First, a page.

Business Technology AnalysisIPv6 Transition

More people are using PCs, laptops, tablets, smartphones, and video game systems to connect to the internet. Each device assigns an IP address to send packets of data to other computers on the internet. This process is a virtual version of someone addressing a letter to send through snail mail.

The usual way to format the IP address of a device is an IPv4 standard. The address is in a decimal format with four numbers separated by periods.


Since mobile device use is skyrocketing, the internet is running out of IPv4 addresses. To meet the need for more internet addresses, the Internet Engineering Task Force (IETF) created the IPv6 standard of IP addresses. The address is in a hexadecimal format and separated by colons.

Example: 3ffe:1900:4545:3:200:f8ff:fe21:67cf

Unfortunately, the two standards are not compatible. This is a problem since those with older IPv4 devices cannot connect with people using newer IPv6 machines. For the US Government, this mismatch can hamper its legislative, economic, and humanitarian efforts. The US Government set a mandate for all their agencies to have their public-facing websites and email services available over IPv6 starting September 30, 2012. In turn, contractors working with the government had to convert by September 30th, 2014.

Why convert to IPv6?

According to Cisco, additional reasons to convert from IPv4 to IPv6 include:

  • Meeting anticipated corporate growth
  • Extending connectivity to sensors or other small devices
  • Communicating with other IPv6 users and organizations

What are the options for converting existing devices to IPv6?

To make the conversion, your organization has three options for your existing devices:

  • Dual-Stack Network: With this option, the network routers and switches will run both IPv4 and IPv6 at the same time. Devices, such as Cisco’s Catalyst switches, will route traffic to a suitable server. This is the preferred method.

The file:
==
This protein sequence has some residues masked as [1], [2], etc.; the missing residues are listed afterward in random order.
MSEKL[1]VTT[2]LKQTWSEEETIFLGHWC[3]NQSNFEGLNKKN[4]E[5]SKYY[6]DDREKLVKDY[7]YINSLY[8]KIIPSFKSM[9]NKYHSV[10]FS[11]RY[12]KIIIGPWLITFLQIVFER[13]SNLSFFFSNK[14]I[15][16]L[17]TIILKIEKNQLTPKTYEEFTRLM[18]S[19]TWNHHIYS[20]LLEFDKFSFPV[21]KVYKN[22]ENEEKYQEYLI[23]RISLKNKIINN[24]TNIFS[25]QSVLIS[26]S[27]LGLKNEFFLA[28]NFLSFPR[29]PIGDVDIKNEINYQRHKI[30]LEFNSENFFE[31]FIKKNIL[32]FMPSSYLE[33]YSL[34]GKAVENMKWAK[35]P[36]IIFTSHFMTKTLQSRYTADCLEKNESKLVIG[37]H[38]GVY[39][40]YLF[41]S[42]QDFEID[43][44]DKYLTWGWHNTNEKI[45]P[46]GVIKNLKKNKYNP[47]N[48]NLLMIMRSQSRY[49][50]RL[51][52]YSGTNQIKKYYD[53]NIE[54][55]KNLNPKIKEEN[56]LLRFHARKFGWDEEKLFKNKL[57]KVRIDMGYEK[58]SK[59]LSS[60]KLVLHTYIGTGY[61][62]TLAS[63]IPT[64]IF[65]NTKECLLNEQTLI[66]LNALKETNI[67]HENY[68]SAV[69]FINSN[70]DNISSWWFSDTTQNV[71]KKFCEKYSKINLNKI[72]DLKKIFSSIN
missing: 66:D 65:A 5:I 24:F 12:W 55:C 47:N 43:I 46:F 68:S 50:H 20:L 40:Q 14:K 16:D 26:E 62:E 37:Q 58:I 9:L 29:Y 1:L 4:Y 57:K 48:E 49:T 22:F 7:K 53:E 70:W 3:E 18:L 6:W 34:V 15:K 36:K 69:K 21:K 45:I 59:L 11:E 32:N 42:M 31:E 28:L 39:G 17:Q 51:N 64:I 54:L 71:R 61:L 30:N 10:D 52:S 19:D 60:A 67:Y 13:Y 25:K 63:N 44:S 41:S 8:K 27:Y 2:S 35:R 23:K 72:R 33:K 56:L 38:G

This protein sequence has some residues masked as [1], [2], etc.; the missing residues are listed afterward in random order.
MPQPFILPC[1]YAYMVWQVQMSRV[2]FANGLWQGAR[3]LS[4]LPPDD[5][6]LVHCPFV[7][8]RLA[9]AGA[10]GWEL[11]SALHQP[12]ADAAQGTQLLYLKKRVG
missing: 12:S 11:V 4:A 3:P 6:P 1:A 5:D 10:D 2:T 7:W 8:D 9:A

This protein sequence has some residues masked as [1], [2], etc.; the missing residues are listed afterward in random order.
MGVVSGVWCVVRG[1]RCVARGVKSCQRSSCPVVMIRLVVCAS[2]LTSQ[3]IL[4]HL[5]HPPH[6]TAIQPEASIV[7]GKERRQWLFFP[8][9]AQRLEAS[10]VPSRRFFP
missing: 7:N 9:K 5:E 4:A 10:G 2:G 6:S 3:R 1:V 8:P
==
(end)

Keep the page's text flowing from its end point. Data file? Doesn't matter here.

• Tunneling: This method can provide a point-to-point IPv6 link over an existing IPv4 network. Tunneling takes IPv6 packets and encapsulates them in IPv4 packets. Then, it sends packets across portions of the network that have not received an upgrade.
  • Network Address Translation-Protocol Translation (NAT-PT): This method translates IPv6 packets to IPv4 packets. However, your organization should only use this option as a last resort.
IPv6 Chart

SwiftTech Solutions can help your organization meet the US Government’s September 30, 2014, conversion deadline. We will help you select the most cost-effective methods and equipment for your IPv6 networking needs. You can call 877-794-3811 or email for a free consultation.

Cisco. Solution Overview—Getting Started with IPv6. (2011). Retrieved from:
Hogg, S. IPv6: Dual stack where you can; tunnel where you must. (2007, September 5). Retrieved from:–dual-stack-where-you-can–tunnel-where-you-must.html
Cisco. Dual Stack Network. (2010). Retrieved from:
Beal, V. What is The Difference Between IPv6 and IPv4? (2014, January 22). Retrieved from:
Bradley, T. IPv6: Five Things You Should Know. (2012, June 6). Retrieved from:
Remaker, P. How to get IPv6, now. (2011, February 23). Retrieved from:
Crawford, S. What is an IP address? Retrieved from: